Friday, November 11, 2005


I have been thinking a lot about the Zhuang writing system lately mainly because it was new on Omniglot last month. Here is the paragraph which interests me.

A method of writing Zhuang based on the Wuming dialect and using a mixture of Latin and Cyrillic letters and a number of IPA symbols was devised in 1955. A reform in 1986 removed the non-Latin letters and replaced them with individual Latin letters or combinations of Latin letters.

Simon shows the difference between the earlier set of letters and the current set. The main difference is that now they are all Latin letters and easier to keyboard.

The earlier Zhuang system which mixes letters from several alphabets represents the same design model as the All India alphabet and comes from the same era. There must have been a sense that either, one could just create typewriters with this mix of symbols, or more likely, create text from a printing process in which letter sets could easily be mixed. Then the computer came along!

This qalam post by Andrew West adds further details.

Actually, the unwieldy Zhuang phonetic alphabet devised in 1955 that uses a mixture of Latin, Cyrillic and IPA letters together with the special tone letters ... is no longer in official use, but since 1981 has been replaced by a new phonetic alphabet using ordinary Latin letters only.

There was indeed a tradition of writing Zhuang using a mixture of existing Chinese ideographs (to represent either the pronunciation or meaning of a Zhuang word) and specially devised ideographs that represent the meaning and/or the pronunciation of a Zhuang word in the same manner as the Vietnamese nom script. These Zhuang-usage ideographs are known as "saw ndip" in Zhuang or "fangkuaiZhuangzi" in Chinese.

However this seems to have been a rather ad hoc system, which varied considerably from manuscript to manuscript, and was never formalised as a systematic script. Educated Zhuang tended to use Chinese for written communication, and the Zhuang-usage ideographs were mainly used for writing down folk songs and such like.

I've not yet met anyone of the Zhuang nationality who is familiar with this form of writing. A dictionary of Zhuang-usage ideographs _Gu Zhuangzi Zidian_ was published by Guangxi Minzu Chubanshe in 1989, ...

"The Zhuang, with a population of about 18 million, are the largest ethnic group group in China. Most of the Zhuang people live in compact communities in the Zhuang Autonomous Region in Guangxi, with the rest scattered throughout Yunnan, Guangdong, Guizhou and Hunan provinces."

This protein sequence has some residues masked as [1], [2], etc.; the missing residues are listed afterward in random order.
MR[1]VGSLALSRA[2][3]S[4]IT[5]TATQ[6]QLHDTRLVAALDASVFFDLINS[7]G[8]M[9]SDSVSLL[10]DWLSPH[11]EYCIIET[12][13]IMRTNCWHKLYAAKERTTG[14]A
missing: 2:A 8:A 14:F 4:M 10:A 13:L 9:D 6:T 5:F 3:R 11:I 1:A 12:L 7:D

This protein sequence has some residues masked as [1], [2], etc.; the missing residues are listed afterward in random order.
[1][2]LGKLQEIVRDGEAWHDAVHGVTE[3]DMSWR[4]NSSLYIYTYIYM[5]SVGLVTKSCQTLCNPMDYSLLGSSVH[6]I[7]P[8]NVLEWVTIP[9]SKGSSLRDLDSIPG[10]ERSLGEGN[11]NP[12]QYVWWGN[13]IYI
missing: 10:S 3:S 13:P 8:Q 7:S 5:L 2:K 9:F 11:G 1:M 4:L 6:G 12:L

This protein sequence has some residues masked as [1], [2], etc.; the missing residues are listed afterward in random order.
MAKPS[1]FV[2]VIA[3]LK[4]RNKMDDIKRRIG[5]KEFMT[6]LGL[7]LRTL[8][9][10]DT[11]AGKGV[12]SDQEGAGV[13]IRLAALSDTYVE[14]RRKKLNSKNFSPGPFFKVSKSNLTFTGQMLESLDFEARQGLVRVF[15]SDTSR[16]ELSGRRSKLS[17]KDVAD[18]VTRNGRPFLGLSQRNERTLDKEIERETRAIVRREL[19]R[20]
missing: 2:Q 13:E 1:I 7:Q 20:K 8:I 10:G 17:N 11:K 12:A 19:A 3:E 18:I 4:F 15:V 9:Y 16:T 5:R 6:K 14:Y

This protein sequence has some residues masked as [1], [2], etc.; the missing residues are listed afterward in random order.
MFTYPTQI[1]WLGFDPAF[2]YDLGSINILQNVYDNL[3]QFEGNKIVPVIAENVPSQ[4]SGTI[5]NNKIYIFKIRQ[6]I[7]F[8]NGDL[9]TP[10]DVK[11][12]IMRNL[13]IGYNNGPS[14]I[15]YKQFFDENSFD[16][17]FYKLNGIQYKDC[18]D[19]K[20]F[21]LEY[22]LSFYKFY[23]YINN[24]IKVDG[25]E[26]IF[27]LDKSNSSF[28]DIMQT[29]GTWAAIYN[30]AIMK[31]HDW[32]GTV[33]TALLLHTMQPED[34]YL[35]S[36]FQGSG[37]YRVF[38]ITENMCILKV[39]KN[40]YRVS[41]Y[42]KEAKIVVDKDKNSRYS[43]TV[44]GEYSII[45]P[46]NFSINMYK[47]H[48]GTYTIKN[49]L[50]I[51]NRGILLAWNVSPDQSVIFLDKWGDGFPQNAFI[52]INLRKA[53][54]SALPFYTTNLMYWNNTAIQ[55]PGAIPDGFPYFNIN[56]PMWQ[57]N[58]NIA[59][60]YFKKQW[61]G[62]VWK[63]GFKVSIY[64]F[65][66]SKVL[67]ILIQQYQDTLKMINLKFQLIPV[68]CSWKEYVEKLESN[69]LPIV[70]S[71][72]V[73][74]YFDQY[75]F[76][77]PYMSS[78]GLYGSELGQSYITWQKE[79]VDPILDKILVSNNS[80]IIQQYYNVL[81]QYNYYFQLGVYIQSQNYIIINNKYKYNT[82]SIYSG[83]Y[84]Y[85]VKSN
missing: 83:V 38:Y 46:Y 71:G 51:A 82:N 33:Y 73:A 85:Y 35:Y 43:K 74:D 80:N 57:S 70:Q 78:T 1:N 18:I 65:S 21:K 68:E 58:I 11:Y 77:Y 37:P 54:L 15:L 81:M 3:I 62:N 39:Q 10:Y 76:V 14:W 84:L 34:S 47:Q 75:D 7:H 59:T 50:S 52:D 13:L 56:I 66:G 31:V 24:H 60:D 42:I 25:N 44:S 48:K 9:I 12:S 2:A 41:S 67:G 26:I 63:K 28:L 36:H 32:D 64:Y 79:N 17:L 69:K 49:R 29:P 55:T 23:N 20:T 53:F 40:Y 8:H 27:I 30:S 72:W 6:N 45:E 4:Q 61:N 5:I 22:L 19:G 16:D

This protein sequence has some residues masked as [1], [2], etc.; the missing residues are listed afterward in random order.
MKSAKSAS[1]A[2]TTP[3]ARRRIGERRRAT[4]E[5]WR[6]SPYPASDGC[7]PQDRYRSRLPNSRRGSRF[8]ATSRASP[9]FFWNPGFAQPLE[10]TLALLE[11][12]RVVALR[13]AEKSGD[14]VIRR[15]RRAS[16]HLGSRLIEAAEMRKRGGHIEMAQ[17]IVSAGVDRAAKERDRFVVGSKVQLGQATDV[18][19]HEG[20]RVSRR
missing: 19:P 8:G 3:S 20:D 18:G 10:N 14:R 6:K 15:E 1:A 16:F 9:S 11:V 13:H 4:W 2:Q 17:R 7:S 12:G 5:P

Pinyin News has some interesting comments on Zhuang population statistics and official attitudes towards minorities.

Abstracts from the Workshop on Zhuang Language Department of Linguistics The University of Hong Kong 12 May 2005 give this information.

Some Zhuang speakers would prefer to write Zhuang with the old Zhuang script which is a combination of Chinese characters, Chinese-like characters, and other symbols. Dating from the Tang Dynasty, this written form of Zhuang has recorded folktales, myths, songs, play scripts, medical prescriptions, family genealogies, contracts, communist revolutionary propaganda, etc. One of the most astonishing features of the old Zhuang script is the large number of allographs (or variant graphs) — as many as a dozen or even more — that may be associated with one morphosyllable.

As for written Cantonese, only in Hong Kong is it widely used in newspapers, magazines, comic books, personal correspondence, play scripts, etc.; the Cantonese writing mixes together standard Chinese characters with nonstandard or dialect characters and letters of the English alphabet. For various reasons neither the old Zhuang script nor the written form of Cantonese has undergone the formal process of standardization; the lack of standardization has created the phenomenon of allography in both writing systems.

This is altogether a fascinating discussion of non-standard Chinese characters. Way too much information here for a blog post but this article is too good not to mention.

I hope nobody tries to read this unless they are very interested in either the Zhuang *or* the thousands of non-standard Chinese characters ... because, um, this blog post is a little long-winded. Thanks to Gary for mentionning non-standard Cantonese characters recently and giving this link.


Anonymous Anonymous said...

It's only tangentially related, but I've heard of an Afghan language that mixes Latin, Cyrillic, and Greek letters. The name escapes me at the moment.


9:48 PM  
Anonymous Anonymous said...

I'll look out for it. I wonder what computer programmers do with that.

5:49 PM  

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